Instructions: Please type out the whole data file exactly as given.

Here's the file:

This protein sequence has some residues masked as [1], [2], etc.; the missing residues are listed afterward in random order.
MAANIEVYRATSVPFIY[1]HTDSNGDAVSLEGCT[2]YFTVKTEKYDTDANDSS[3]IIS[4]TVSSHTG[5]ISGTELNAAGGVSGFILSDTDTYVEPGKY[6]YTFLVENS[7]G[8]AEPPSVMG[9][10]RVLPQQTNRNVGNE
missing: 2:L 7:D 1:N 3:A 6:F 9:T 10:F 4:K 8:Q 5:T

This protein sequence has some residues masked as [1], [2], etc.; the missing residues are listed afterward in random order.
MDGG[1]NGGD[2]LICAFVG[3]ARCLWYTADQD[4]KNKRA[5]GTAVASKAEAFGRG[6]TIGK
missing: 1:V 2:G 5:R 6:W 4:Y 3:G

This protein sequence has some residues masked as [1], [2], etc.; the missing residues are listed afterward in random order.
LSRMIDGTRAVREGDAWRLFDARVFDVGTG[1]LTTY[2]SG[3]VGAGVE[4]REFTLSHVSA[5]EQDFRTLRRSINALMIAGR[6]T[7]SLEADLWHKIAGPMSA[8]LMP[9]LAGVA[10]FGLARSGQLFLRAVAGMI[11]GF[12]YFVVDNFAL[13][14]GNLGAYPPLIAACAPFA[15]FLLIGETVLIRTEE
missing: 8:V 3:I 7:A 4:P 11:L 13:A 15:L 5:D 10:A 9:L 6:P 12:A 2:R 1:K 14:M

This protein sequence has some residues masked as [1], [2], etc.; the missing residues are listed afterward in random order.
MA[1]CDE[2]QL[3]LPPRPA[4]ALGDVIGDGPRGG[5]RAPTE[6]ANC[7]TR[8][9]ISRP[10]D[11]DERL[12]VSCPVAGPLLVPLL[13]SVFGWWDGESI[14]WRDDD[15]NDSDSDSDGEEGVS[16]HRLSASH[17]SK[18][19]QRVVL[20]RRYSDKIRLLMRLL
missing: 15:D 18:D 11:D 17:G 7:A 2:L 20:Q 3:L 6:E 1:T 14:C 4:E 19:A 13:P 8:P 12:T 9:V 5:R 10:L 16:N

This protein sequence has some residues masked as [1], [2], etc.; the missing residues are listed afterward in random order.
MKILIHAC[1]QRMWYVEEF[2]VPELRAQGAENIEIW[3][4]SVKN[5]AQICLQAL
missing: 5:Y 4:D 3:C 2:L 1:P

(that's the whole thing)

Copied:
This protein sequence has some residues masked as [1], [2], etc.; the missing residues are listed afterward in random order.
MAANIEVYRATSVPFIY[1]HTDSNGDAVSLEGCT[2]YFTVKTEKYDTDANDSS[3]IIS[4]TVSSHTG[5]ISGTELNAAGGVSGFILSDTDTYVEPGKY[6]YTFLVENS[7]G[8]AEPPSVMG[9][10]RVLPQQTNRNVGNE
missing: 2:L 7:D 1:N 3:A 6:F 9:T 10:F 4:K 8:Q 5:T

This protein sequence has some residues masked as [1], [2], etc.; the missing residues are listed afterward in random order.
MDGG[1]NGGD[2]LICAFVG[3]ARCLWYTADQD[4]KNKRA[5]GTAVASKAEAFGRG[6]TIGK
missing: 1:V 2:G 5:R 6:W 4:Y 3:G

This protein sequence has some residues masked as [1], [2], etc.; the missing residues are listed afterward in random order.
LSRMIDGTRAVREGDAWRLFDARVFDVGTG[1]LTTY[2]SG[3]VGAGVE[4]REFTLSHVSA[5]EQDFRTLRRSINALMIAGR[6]T[7]SLEADLWHKIAGPMSA[8]LMP[9]LAGVA[10]FGLARSGQLFLRAVAGMI[11]GF[12]YFVVDNFAL[13][14]GNLGAYPPLIAACAPFA[15]FLLIGETVLIRTEE
missing: 8:V 3:I 7:A 4:P 11:L 13:A 15:L 5:D 10:A 9:L 6:P 12:A 2:R 1:K 14:M

This protein sequence has some residues masked as [1], [2], etc.; the missing residues are listed afterward in random order.
MA[1]CDE[2]QL[3]LPPRPA[4]ALGDVIGDGPRGG[5]RAPTE[6]ANC[7]TR[8][9]ISRP[10]D[11]DERL[12]VSCPVAGPLLVPLL[13]SVFGWWDGESI[14]WRDDD[15]NDSDSDSDGEEGVS[16]HRLSASH[17]SK[18][19]QRVVL[20]RRYSDKIRLLMRLL
missing: 15:D 18:D 11:D 17:G 7:A 2:L 20:Q 3:L 6:E 1:T 14:C 4:E 19:A 13:P 8:P 12:T 9:V 5:R 10:L 16:N

This protein sequence has some residues masked as [1], [2], etc.; the missing residues are listed afterward in random order.
MKILIHAC[1]QRMWYVEEF[2]VPELRAQGAENIEIW[3][4]SVKN[5]AQICLQAL
missing: 5:Y 4:D 3:C 2:L 1:P